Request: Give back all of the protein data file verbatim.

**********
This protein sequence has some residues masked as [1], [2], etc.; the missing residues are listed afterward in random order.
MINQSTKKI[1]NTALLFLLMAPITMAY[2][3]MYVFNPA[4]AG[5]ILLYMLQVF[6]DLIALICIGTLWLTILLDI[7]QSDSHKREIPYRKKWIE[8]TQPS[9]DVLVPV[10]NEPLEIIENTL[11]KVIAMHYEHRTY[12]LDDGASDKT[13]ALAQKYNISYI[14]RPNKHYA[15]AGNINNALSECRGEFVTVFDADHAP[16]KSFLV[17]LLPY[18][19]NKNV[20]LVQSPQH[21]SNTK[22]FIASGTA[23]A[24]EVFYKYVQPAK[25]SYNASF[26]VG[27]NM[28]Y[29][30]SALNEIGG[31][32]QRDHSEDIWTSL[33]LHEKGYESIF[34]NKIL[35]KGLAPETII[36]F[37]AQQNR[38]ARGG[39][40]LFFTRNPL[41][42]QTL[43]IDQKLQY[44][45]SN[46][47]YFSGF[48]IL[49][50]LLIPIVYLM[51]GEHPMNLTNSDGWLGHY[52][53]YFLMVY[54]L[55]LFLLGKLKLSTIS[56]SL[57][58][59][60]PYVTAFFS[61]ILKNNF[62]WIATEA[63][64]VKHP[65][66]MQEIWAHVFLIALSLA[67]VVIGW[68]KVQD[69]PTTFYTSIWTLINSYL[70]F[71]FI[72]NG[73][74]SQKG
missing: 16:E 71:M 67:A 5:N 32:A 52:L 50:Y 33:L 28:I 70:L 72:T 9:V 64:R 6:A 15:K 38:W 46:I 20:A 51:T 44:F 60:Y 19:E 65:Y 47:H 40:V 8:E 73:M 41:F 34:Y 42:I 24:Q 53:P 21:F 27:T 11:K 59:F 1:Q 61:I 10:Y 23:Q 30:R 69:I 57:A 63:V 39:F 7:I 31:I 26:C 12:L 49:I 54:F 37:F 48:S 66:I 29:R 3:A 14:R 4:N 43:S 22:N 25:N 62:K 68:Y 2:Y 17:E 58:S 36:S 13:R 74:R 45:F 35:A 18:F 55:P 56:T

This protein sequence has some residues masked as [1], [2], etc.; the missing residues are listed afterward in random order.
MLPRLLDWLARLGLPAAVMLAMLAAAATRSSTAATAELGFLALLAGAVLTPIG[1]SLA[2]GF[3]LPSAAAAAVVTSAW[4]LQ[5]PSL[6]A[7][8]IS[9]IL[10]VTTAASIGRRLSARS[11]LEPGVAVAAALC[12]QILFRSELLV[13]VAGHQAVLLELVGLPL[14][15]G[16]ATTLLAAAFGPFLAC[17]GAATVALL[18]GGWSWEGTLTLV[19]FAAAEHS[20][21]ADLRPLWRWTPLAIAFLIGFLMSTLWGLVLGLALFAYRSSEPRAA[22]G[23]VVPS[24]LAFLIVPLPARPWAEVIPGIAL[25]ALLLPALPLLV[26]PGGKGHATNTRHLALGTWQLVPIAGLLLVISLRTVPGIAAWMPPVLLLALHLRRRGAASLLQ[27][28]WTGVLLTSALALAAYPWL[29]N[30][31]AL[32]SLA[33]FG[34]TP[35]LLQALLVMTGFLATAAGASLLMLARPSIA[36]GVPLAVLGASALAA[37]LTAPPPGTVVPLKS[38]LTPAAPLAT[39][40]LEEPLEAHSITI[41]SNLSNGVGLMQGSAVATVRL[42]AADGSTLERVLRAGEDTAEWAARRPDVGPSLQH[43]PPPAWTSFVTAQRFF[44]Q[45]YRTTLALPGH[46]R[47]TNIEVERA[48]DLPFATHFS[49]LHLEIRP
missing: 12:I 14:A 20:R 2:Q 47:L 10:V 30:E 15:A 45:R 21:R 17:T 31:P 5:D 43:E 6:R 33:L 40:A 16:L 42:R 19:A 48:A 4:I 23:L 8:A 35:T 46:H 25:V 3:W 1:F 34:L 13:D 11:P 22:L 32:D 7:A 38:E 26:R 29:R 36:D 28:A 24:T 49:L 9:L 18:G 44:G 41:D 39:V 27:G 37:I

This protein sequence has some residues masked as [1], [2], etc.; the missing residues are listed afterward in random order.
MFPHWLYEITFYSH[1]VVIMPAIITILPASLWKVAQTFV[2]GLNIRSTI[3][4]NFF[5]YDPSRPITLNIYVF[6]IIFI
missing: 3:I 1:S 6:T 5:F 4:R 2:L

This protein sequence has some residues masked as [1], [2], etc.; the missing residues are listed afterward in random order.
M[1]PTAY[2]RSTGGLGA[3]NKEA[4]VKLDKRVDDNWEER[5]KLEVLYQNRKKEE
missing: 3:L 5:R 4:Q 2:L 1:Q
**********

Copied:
This protein sequence has some residues masked as [1], [2], etc.; the missing residues are listed afterward in random order.
MINQSTKKI[1]NTALLFLLMAPITMAY[2][3]MYVFNPA[4]AG[5]ILLYMLQVF[6]DLIALICIGTLWLTILLDI[7]QSDSHKREIPYRKKWIE[8]TQPS[9]DVLVPV[10]NEPLEIIENTL[11]KVIAMHYEHRTY[12]LDDGASDKT[13]ALAQKYNISYI[14]RPNKHYA[15]AGNINNALSECRGEFVTVFDADHAP[16]KSFLV[17]LLPY[18][19]NKNV[20]LVQSPQH[21]SNTK[22]FIASGTA[23]A[24]EVFYKYVQPAK[25]SYNASF[26]VG[27]NM[28]Y[29][30]SALNEIGG[31][32]QRDHSEDIWTSL[33]LHEKGYESIF[34]NKIL[35]KGLAPETII[36]F[37]AQQNR[38]ARGG[39][40]LFFTRNPL[41][42]QTL[43]IDQKLQY[44][45]SN[46][47]YFSGF[48]IL[49][50]LLIPIVYLM[51]GEHPMNLTNSDGWLGHY[52][53]YFLMVY[54]L[55]LFLLGKLKLSTIS[56]SL[57][58][59][60]PYVTAFFS[61]ILKNNF[62]WIATEA[63][64]VKHP[65][66]MQEIWAHVFLIALSLA[67]VVIGW[68]KVQD[69]PTTFYTSIWTLINSYL[70]F[71]FI[72]NG[73][74]SQKG
missing: 16:E 71:M 67:A 5:N 32:A 52:L 50:Y 33:L 28:I 70:L 72:T 9:V 64:R 6:A 15:K 38:W 46:I 20:A 51:T 44:F 60:Y 19:E 65:Y 47:H 40:V 8:E 73:M 41:F 34:Y 42:I 24:Q 53:P 21:F 27:T 11:K 59:F 1:Q 61:I 10:Y 23:Q 30:R 69:I 57:A 63:V 39:F 7:I 31:I 26:C 12:L 49:I 54:F 37:F 48:S 66:I 29:R 3:A 14:R 4:N 43:S 22:N 25:N 62:K 68:Y 2:Y 17:E 58:S 36:S 13:R 74:R 45:F 35:A 18:F 55:P 56:T

This protein sequence has some residues masked as [1], [2], etc.; the missing residues are listed afterward in random order.
MLPRLLDWLARLGLPAAVMLAMLAAAATRSSTAATAELGFLALLAGAVLTPIG[1]SLA[2]GF[3]LPSAAAAAVVTSAW[4]LQ[5]PSL[6]A[7][8]IS[9]IL[10]VTTAASIGRRLSARS[11]LEPGVAVAAALC[12]QILFRSELLV[13]VAGHQAVLLELVGLPL[14][15]G[16]ATTLLAAAFGPFLAC[17]GAATVALL[18]GGWSWEGTLTLV[19]FAAAEHS[20][21]ADLRPLWRWTPLAIAFLIGFLMSTLWGLVLGLALFAYRSSEPRAA[22]G[23]VVPS[24]LAFLIVPLPARPWAEVIPGIAL[25]ALLLPALPLLV[26]PGGKGHATNTRHLALGTWQLVPIAGLLLVISLRTVPGIAAWMPPVLLLALHLRRRGAASLLQ[27][28]WTGVLLTSALALAAYPWL[29]N[30][31]AL[32]SLA[33]FG[34]TP[35]LLQALLVMTGFLATAAGASLLMLARPSIA[36]GVPLAVLGASALAA[37]LTAPPPGTVVPLKS[38]LTPAAPLAT[39][40]LEEPLEAHSITI[41]SNLSNGVGLMQGSAVATVRL[42]AADGSTLERVLRAGEDTAEWAARRPDVGPSLQH[43]PPPAWTSFVTAQRFF[44]Q[45]YRTTLALPGH[46]R[47]TNIEVERA[48]DLPFATHFS[49]LHLEIRP
missing: 12:I 14:A 20:R 2:Q 47:L 10:V 30:E 15:A 45:R 21:R 17:T 31:P 5:D 43:E 6:R 33:L 40:A 16:L 42:R 19:A 48:A 4:I 23:L 8:A 35:T 46:H 25:V 3:W 1:F 34:L 13:D 11:P 22:L 32:D 7:A 38:E 26:R 29:R 36:D 28:A 24:T 49:L 9:L 18:G 44:G 41:D 39:V 27:G 37:I

This protein sequence has some residues masked as [1], [2], etc.; the missing residues are listed afterward in random order.
MFPHWLYEITFYSH[1]VVIMPAIITILPASLWKVAQTFV[2]GLNIRSTI[3][4]NFF[5]YDPSRPITLNIYVF[6]IIFI
missing: 3:I 1:S 6:T 5:F 4:R 2:L

This protein sequence has some residues masked as [1], [2], etc.; the missing residues are listed afterward in random order.
M[1]PTAY[2]RSTGGLGA[3]NKEA[4]VKLDKRVDDNWEER[5]KLEVLYQNRKKEE
missing: 3:L 5:R 4:Q 2:L 1:Q